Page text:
What the purpose of homework is and whether or not it should exist is an issue that opens the door to a variety of opinions. Some see homework as busy work or unnecessary reinforcement. When students spend all day in class, is it really fair to give them hours worth of homework to do upon their departure from school? Does it make sense for a teacher to make their students go beyond the given class time in order to learn a topic? Others recognize the value in practicing and mastering a skill when sufficient class time is not allotted. They believe that in order to truly learn and perfect the procedures and skills being taught in school, further practice must be done at home.
In my opinion, when it is distributed within reason and care for the student’s time, homework is beneficial. There have been several times where I felt bombarded with homework which was not necessarily worth my time. However, I completely accept homework when I know that it is helping me improve upon a skill and when I feel that the amount given to me is within fair boundaries. In last year’s math class, Algebra II H with Ms. Siok, we were given nearly nightly homework to reinforce and practice the topics covered in class. I found this homework to be perfectly reasonable as well as beneficial. It was given as it was needed and it never felt like a waste of time. I have had other experiences in which I felt homework was either excessive or simply irrelevant to the class and its associated techniques. Overall, I believe that homework contributes a lot to a student’s understanding of what is being discussed in class. Going hand-in-hand with this, beneficial homework will improve our test scores as a school. It will help the students to truly grasp topics required for success on standardized tests such as PARCC and the SAT or ACT. However, homework that does not directly help a student improve their skills in a given subject can be extremely tedious and frustrating. On the other hand, reasonable students can see the value in helpful practice and questions given to them in moderate amounts.
An incredibly important community of people in this issue is the teachers themselves. They are the individuals who decide how much homework will be given as well as what the homework will be. Hearing their opinion and reasoning may give students a better perspective and more of an appreciation for practice.
Mr. Cheplic, a teacher in the English Department, believes that when approached as practice, homework is very valuable. He states that homework loses its value when it is seen as a ‘make or break’ for one’s grade without intellectual significance. “I think that the key idea for me is that I like when homework is an opportunity. It’s an opportunity to try something, to draft something, to read something and then try to build on that instead of it being ‘if you don’t do this homework tonight your grade and your understanding are going to be completely lost,’” Cheplic explains further. He also states that as an English teacher, he finds it manageable to avoid giving obscene amounts of homework. He recognizes that in other disciplines and subjects this may differ. Mr. Cheplic’s strategies are ones that I can envision understanding students being able to comply with.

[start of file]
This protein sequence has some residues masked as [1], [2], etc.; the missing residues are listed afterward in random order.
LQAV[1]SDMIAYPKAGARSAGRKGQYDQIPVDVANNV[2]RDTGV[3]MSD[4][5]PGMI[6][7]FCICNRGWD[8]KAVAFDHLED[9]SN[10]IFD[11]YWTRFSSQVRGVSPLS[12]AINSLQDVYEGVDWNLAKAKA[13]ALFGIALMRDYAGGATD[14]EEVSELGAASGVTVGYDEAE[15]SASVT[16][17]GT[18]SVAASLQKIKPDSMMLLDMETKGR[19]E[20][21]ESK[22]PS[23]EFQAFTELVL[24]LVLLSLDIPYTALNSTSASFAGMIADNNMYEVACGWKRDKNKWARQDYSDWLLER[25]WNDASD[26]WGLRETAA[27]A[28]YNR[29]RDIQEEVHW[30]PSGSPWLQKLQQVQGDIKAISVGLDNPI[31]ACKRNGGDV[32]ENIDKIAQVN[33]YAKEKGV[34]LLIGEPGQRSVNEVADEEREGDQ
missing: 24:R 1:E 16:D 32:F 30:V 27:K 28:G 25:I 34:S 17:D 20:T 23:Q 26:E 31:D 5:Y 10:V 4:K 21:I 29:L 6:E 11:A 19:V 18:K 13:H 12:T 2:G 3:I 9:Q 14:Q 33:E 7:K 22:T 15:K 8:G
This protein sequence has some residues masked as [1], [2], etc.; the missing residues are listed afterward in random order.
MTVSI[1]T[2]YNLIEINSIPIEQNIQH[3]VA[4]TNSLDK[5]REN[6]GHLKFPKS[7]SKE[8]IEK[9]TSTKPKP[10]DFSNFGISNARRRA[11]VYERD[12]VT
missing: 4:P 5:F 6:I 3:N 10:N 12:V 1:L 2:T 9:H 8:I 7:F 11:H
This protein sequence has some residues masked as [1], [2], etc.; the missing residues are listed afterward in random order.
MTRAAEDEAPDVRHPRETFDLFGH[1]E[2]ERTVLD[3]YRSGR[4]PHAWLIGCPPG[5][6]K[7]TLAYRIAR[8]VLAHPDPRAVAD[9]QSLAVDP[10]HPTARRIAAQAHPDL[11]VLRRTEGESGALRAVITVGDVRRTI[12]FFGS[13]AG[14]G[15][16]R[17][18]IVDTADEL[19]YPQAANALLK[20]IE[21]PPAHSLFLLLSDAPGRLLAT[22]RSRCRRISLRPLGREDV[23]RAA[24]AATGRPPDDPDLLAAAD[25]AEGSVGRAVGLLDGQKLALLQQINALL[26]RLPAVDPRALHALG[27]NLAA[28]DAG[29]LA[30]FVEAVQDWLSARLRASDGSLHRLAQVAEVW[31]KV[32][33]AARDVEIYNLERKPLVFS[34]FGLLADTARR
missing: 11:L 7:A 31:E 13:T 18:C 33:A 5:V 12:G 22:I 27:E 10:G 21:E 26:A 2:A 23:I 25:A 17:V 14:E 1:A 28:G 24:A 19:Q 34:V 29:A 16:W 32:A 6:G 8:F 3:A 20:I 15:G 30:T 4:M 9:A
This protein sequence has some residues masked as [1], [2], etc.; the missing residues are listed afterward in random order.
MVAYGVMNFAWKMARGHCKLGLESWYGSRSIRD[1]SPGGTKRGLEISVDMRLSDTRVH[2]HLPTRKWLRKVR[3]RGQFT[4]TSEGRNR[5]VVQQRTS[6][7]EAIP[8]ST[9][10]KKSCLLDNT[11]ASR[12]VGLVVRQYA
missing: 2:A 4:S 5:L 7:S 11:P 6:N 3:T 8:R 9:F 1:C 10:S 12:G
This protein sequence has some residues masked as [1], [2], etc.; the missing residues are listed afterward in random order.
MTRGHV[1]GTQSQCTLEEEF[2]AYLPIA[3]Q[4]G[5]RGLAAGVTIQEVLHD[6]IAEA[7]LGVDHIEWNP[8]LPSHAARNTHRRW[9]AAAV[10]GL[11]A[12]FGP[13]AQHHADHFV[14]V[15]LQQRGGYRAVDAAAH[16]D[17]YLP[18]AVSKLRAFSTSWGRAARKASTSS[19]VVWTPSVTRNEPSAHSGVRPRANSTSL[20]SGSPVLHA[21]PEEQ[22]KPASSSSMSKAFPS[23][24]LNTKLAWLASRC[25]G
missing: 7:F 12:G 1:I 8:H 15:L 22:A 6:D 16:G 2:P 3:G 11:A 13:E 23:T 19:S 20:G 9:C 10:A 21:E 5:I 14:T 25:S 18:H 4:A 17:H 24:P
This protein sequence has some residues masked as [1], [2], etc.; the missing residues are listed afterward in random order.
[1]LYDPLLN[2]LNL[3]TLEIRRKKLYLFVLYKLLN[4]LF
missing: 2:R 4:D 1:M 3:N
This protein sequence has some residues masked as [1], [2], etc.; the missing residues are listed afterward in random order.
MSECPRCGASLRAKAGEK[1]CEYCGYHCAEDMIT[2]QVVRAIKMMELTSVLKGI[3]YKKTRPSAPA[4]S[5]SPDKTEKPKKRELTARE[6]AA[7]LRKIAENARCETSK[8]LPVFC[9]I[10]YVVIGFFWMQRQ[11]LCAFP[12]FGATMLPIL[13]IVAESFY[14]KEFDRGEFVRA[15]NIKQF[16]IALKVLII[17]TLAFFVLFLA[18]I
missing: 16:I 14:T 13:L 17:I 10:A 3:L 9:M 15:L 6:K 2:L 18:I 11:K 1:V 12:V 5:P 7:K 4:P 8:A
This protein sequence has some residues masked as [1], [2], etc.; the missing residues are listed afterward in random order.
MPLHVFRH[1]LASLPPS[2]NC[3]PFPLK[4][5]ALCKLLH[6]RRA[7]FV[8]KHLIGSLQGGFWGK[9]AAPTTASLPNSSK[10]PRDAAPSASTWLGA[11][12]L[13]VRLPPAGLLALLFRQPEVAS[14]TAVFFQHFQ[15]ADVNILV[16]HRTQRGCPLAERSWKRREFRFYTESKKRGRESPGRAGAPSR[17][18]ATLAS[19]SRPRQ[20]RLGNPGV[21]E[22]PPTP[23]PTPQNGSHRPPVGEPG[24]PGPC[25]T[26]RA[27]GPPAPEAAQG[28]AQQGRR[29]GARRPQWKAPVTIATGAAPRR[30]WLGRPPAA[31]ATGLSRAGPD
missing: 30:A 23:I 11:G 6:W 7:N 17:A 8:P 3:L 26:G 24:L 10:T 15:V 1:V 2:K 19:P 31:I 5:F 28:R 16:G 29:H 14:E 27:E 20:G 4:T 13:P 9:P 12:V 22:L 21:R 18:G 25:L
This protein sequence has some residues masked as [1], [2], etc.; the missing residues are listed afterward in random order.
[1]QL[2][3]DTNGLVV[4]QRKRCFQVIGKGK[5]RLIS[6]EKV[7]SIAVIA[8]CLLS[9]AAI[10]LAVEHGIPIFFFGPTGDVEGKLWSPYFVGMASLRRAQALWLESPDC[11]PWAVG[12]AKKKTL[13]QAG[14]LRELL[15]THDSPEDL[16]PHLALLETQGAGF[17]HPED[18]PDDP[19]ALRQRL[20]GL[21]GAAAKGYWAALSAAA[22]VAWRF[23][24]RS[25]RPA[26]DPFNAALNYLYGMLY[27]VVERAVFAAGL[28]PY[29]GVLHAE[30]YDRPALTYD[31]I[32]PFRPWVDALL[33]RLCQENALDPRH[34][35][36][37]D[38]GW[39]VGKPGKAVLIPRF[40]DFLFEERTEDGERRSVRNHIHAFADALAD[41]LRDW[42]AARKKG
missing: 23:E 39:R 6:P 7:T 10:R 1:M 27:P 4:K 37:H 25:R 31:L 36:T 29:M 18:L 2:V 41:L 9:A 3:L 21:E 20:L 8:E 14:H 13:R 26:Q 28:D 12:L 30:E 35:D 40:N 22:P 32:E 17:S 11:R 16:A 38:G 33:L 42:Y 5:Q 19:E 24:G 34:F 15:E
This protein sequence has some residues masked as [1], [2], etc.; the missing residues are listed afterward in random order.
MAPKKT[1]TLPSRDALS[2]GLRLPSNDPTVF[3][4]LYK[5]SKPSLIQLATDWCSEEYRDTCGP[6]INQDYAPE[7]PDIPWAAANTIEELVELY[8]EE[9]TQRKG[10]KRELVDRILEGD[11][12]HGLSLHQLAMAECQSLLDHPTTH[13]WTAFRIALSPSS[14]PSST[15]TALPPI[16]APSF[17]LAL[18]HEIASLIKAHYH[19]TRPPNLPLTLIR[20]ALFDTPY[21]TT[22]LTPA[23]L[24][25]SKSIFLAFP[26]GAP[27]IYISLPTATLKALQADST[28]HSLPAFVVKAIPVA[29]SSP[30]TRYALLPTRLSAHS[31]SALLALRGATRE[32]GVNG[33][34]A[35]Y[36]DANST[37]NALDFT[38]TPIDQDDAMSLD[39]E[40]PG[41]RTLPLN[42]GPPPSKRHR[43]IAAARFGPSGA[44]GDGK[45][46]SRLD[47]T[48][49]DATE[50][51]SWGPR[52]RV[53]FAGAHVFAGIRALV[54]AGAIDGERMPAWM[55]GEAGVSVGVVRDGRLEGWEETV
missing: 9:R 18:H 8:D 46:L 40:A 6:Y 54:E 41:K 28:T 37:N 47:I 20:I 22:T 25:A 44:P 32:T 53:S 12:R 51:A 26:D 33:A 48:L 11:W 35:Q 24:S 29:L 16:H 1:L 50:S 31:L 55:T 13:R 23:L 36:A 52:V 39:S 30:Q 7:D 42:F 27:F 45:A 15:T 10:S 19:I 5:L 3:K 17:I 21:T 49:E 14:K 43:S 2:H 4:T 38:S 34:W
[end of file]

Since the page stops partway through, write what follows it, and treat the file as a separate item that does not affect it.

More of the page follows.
Mr. Haas, the band director at Ridgewood High School also speaks about this topic. In band, homework takes on a different meaning as the students are expected to practice frequently and learn their musical parts without being told to do so. Still, band students receive many assignments throughout the year that are also considered homework. Haas’s opinion is similar to mine in the sense that he only sees homework as useful when it has a specific purpose and will not consume unreasonable amounts of time. If students are given busy work or have to learn a skill on their own instead of being taught it in class, he would not support this type of homework. “I think that homework can be good when it’s used in an effective way. I think homework for the sake of homework is a waste of time. So if the students understand that they’re getting something meaningful out of the work, then they should be able to do it but they should also not need to take their whole night to get it done,” he states.
Both students and teachers should be more open to the intentions and perspectives of each other. A very reasonable compromise can be made between the two groups as seen by the opinions of two very reasonable teachers: homework should be given as long as it is meaningful, presents an opportunity to practice, and does not consume too much time.
Graphic: Ryan Rhew